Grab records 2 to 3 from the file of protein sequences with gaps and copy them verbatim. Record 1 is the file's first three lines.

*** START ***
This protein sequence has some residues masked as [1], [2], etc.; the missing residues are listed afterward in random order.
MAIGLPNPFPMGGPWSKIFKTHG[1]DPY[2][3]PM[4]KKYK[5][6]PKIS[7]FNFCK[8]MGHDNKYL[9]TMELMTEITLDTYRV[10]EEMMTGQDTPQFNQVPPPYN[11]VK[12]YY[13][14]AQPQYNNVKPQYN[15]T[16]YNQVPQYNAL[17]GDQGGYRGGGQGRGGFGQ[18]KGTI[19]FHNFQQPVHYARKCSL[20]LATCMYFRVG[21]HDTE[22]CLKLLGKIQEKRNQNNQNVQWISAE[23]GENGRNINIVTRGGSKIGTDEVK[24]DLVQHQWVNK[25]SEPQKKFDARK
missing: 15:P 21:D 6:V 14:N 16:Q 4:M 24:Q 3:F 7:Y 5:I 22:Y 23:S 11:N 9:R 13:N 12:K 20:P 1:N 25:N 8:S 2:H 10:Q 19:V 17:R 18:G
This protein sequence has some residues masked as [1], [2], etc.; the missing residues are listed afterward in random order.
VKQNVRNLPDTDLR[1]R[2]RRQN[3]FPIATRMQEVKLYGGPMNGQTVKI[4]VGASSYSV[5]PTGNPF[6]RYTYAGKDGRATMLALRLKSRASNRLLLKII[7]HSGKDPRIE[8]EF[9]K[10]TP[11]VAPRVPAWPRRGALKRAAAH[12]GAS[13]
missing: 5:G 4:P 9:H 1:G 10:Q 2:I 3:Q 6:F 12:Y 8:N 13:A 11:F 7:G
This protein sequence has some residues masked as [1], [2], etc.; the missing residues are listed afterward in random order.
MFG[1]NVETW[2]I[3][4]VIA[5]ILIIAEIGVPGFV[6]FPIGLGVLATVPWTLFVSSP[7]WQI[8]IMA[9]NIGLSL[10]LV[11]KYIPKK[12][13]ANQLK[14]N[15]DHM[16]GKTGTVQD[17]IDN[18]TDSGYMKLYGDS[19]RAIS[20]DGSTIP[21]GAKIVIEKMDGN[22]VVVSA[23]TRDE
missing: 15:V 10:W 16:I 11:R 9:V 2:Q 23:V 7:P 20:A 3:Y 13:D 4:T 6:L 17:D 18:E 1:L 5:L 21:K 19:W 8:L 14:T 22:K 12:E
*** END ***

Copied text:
This protein sequence has some residues masked as [1], [2], etc.; the missing residues are listed afterward in random order.
VKQNVRNLPDTDLR[1]R[2]RRQN[3]FPIATRMQEVKLYGGPMNGQTVKI[4]VGASSYSV[5]PTGNPF[6]RYTYAGKDGRATMLALRLKSRASNRLLLKII[7]HSGKDPRIE[8]EF[9]K[10]TP[11]VAPRVPAWPRRGALKRAAAH[12]GAS[13]
missing: 5:G 4:P 9:H 1:G 10:Q 2:I 3:Q 6:F 12:Y 8:N 13:A 11:F 7:G
This protein sequence has some residues masked as [1], [2], etc.; the missing residues are listed afterward in random order.
MFG[1]NVETW[2]I[3][4]VIA[5]ILIIAEIGVPGFV[6]FPIGLGVLATVPWTLFVSSP[7]WQI[8]IMA[9]NIGLSL[10]LV[11]KYIPKK[12][13]ANQLK[14]N[15]DHM[16]GKTGTVQD[17]IDN[18]TDSGYMKLYGDS[19]RAIS[20]DGSTIP[21]GAKIVIEKMDGN[22]VVVSA[23]TRDE
missing: 15:V 10:W 16:I 11:R 9:V 2:Q 23:V 7:P 20:A 3:Y 13:D 4:T 6:L 17:D 18:E 1:L 5:L 21:K 19:W 8:L 14:T 22:K 12:E